2007 Sketch Book, black, hardbound, 8.5" x 11"
After teaching courses in Art 100 that required students to
purchase a sketch book, it was sometimes the case that a student
would drop the course and leave their art supplies with me. So
it was with this book. The first pages are taped off. I then
took up the remaining empty pages to use as my own.
In 2007-2008 academic semesters, I completed my three year
academic contract. My contract was not renewed because the
department, under the chairmanship of Robert Dunning, wanted to
hire not only someone who could teach drawing and basic design,
but lithography, as well. My specialty, as far as print making
was concerned, was in serigraphy. The department, after waiting
for several years, finally received a promised lithograph press
in the summer of 2007. This shifted the hiring preferences for
the new and upcoming tenured position—something for which I had
planned to apply but saw, suddenly, I was unqualified.
For the first time in my life, I went on unemployment for the
next two years. I applied to colleges and universities
throughout the south east; however, the Recession ruled and no
jobs, except that as adjunct, were available.
However, I continued my studio work and continued using a
sketch book as a receptacle for ideas, observations, and a
visual "working out" area of logistics for pieces of assemblage
ongoing in the studio.
I was continuing my idyllic St. Francis lifestyle in Spring
Creek, with Phil, three dogs, and seven barn cats (these cats
quickly became "yard cats" as soon as I changed their feeding
Drawings of note:
Page 1: I had not worked from the model in quite a while.
While traversing the art department hallways, I passed an
ongoing life drawing session. I asked the professor if I could
sit in and she was happy to have me. I quickly fetched my sketch
book and made this quick entry. I wanted to see if I would still
feel adequate at working with the nude. I felt rather good about
this little drawing that only took about ten minutes—the model's
break allowed me only so much time to put the entire figure on
such a small page.
Page 2: My studio work had turned completely to assemblage; I
had not worked on a painting in quite a while. In this rough
sketch I was trying to gain a visual on what a number of
dismembered and physically rearranged Barbie dolls would look
like half buried in sand. The theme was playing on the American
lack of sensitivity or sensibility toward the horror then
occurring in Darfur where rape was used as a weapon and bodies
were found in mass graves.
Pages 4 and 8: When I needed to draw, I would often begin a
simple doodle on a page and turn it into tonal shading—creating
a kind of abstract sculpture. These are the sculpted doodles
taught in Art 100. I was given credit for inventing these from
drawings I did in Tucker's classes in 1972 and '73.
Page 13: "What It Feels Like" is a drawing that came to me as
I was overwhelmed with ideas—for sculpture, for painting, and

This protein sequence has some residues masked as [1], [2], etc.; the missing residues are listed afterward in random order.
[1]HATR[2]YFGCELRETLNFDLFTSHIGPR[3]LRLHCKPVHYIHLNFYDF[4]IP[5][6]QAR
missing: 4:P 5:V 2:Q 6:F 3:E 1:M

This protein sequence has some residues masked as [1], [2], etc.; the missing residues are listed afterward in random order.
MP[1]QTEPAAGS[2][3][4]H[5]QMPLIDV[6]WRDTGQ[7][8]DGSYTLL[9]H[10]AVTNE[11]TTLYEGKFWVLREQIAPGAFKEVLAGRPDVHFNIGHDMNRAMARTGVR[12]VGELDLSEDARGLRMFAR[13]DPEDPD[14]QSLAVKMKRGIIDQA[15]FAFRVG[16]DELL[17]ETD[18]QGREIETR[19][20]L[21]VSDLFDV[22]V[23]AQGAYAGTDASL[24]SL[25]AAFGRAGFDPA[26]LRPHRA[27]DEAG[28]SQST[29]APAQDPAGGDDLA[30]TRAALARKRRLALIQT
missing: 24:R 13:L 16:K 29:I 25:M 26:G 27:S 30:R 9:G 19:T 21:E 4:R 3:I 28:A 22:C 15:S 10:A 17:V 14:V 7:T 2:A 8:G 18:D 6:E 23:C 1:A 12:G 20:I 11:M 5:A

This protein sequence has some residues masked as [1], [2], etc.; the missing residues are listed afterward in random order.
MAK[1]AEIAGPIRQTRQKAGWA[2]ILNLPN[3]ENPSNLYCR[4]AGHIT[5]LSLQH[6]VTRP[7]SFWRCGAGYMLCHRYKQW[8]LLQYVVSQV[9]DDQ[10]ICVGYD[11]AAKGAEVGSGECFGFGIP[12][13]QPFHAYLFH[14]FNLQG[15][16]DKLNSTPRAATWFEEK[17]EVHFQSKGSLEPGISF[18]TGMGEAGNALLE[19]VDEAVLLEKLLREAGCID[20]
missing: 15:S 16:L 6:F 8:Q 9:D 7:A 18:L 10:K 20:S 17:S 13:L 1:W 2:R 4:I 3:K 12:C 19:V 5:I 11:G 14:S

for more drawing. The roots of this strange tree sink deep into
the foundation of training and experience. The trunk of the tree
is the conductor of information to the branches that will bear
the fruit in the form of pieces of art work.
Pages 21, 27, 28, 29: I had to admit that I was aging. I was
still healthy though heavy (as has been the case for most of my
life). In Spring Creek, at this time, a few local people wanted
to learn or practice yoga—simple exercises that would help them
in the aging process. I joined this small group and went to yoga
workouts once a week. Although these are not accurate images of
me, they still are self-portraits of a type, with underlying
Pages 23 - 26: It was wonderful to have a kind of freedom
from painting when I worked on ideas for installations,
sculptures, or assemblage. Later, the reality that I should try
to sell things required that I return to the
ever-problem-solving palette; to paint images that "pleased."
Painting is always the great teacher. But the truth of the
recession and the truth of the early 21st
century was that painting was pretty much dead.
Then, again, so was art, in general. No one bought art.
No one understood art, except a very few. I was lucky that
I did know a very few who understood me and what I was doing.
Most unfortunately, however, these "very few," who I call
friends forever, were also very broke. I became the
biggest collector of works by Dianne Cable. It is a song
sung by many of this "error."
Page 31: This is a favorite motif of mine; I've done several
versions of it: a rock wall with a window that opens onto
another wall; in this case, a brick wall. Hardness against
hardness; hopeless abuts hopelessness. Aside from such a bleak
meaning, it's a good drawing.
Pages 32 and 33: It has been a goal of mine to create a comic
strip about the life of the Virgin Mary that is so often
portrayed in Christian art (the Giotto chapel comes to mind;
it's rather like a large comic strip in and of itself). I had
done the comic strip of The Garden of Eden; I wanted to add to
it a more contemporary version of the Life of the Virgin. These
two illustrations were a start. Will I ever complete it? It
hasn't happened yet.
Page 38: This is a drawing of a piece I completed for the
faculty show in 2007. It is a beautiful piece, entitled "The
Door." Striking and quite handsome, the idea just came to me as
I surveyed the many wonderful old farm artifacts that were at my
disposal. I found a door in the barn loft that was a perfect
piece on which to mount an abstract drawing enhanced by hay rake
Page 43: I made this piece before I drew it. The reality of
the actual piece is quite powerful and downright frightening
compared to the drawing. The piece has been dismantled but I
will make another one.
Dianne Cable, August 9, 2011